Microsoft is a spammer now

by Volker Weber

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Microsoft is developing some tactics that I find shady. It began with a software update to Windows 8 where it started to advertize an upgrade to Windows 10, right in between necessary security fixes. Once I installed Windows 10, it started to install apps that I never asked for, put ads for others apps in my Start Menu. Solitaire now has in-app purchases. I really don't need Candy Crush.

I have uninstalled Get Office, Get Skype, Solitaire Collections and all of the MSN apps a number of times. Microsoft shoves them back on to my computers and does not respect my decision. I am no longer confident that Microsoft will respect other decisions I made.

Now I am receiving push messages advertising Office 365. Classy, Microsoft. Really classy.

Back to my Mac.

Comments

I have a similar reaction to the way they market directly to our end users in Office 365. We've been hammering them on that for almost a year. It's been improving lately.

Rob McDonagh, 2015-08-07

To me it looks nothing but desperate.

Volker Weber, 2015-08-07

I suspect the thought process is that if you're getting the OS for free, they have the "right" to try to push you towards their paid offerings, which offsets the free.

Amy Blumenfield, 2015-08-07

That may be the thought process, but it's wrong. You get the OS for free because Windows is slipping. Microsoft could play this classy. But unfortunately that is not the case. Plastering ads all over the place is ... I don't have a word for it. Like the opposite of classy.

Volker Weber, 2015-08-07

with win 10 comes now the big backdoor it seems. A pitty for me as I heard the midi and usb implementation have become much better. well I will stick to win 7 so long ....

thorsten ebers, 2015-08-08

@Amy: In my opinion it's not that easy. If MS chooses to pay for the OS by unwanted advertisement, MS needs to tell that in advance.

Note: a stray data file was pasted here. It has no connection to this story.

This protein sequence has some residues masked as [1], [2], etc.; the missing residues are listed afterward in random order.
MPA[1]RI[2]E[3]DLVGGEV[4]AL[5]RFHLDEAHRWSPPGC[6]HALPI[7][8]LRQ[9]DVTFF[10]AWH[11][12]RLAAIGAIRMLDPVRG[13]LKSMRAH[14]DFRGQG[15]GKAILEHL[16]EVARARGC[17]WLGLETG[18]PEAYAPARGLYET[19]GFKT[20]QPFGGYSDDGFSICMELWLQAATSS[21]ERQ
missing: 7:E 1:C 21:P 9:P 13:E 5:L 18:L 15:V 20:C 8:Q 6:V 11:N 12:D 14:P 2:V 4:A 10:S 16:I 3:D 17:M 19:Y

@Vowe: My Windows 10 spares me from advertisements right now. ... Maybe it's a data privacy Setting? I have cortana activated though. So my Windows isn't too private. ;( It would be funny to find out what MS does, if you disconfirm the use of data for means of advertisement. legally MS isn't allowed to connect that kind of confirmation to the use of windows.

I have to try that. ;)

Johannes Matzke, 2015-08-08

I think you can turn it off somewhere. But I'm back at Win8 already and can't search for it now.

Lukas Hugl, 2015-08-08

Haven't seen that yet and I've uninstalled something called "Get Office" from the start menu (may be that's what Lukas was thinking of?). Also just uninstalled all the games from the start menu.

Armin Grewe, 2015-08-08

Maybe because Surface 3 runs Windows 8.1 and not Windows 8.1 pro. This edition was formerly called 'Home'. So it maybe targets another audience then Vowe?

It is still not Ok. But, hey, it's Home Edition. In my test lab two Surface pro 3 run since 2 month without such obtrusive behavior. Last week I got my first Surface 3 for testing. Good device. Maybe a bit slow if used beyond office. But the first thing I had to do was buying a Pro Pack. For enabling the possibility to join a domain.

For Vowe, the one man think tank, it's for sure ok to use a Home Edition. But for the majority of the rest of us this problem is (hopefully) not relevant.

Richard Kaufmann, 2015-08-08

I am running Windows 10 Pro.

Volker Weber, 2015-08-08

Get Office, Get Skype, and the other culprits come preinstalled (aka provisioned) on Windows 10. Provisioned appx packages are part of the Windows image. As such they are not only part of the free upgrade. They are part of all applicable Windows editions, including OEM installs and versions you buy online or on media. Every time you upgrade to a new version - like the various insider previews - the provisioned apps are back. The only way to avoid that, would be to install from a custom image with the apps removed. You can do that with PowerShell or dism - I'd recommend PowerShell. PowerShell let's you also remove the provisioned apps from the Windows currently running. If you do that often, write (or google for) a script that uninstalls the unwanted apps. Once you have a script, getting rid of them is a matter of seconds.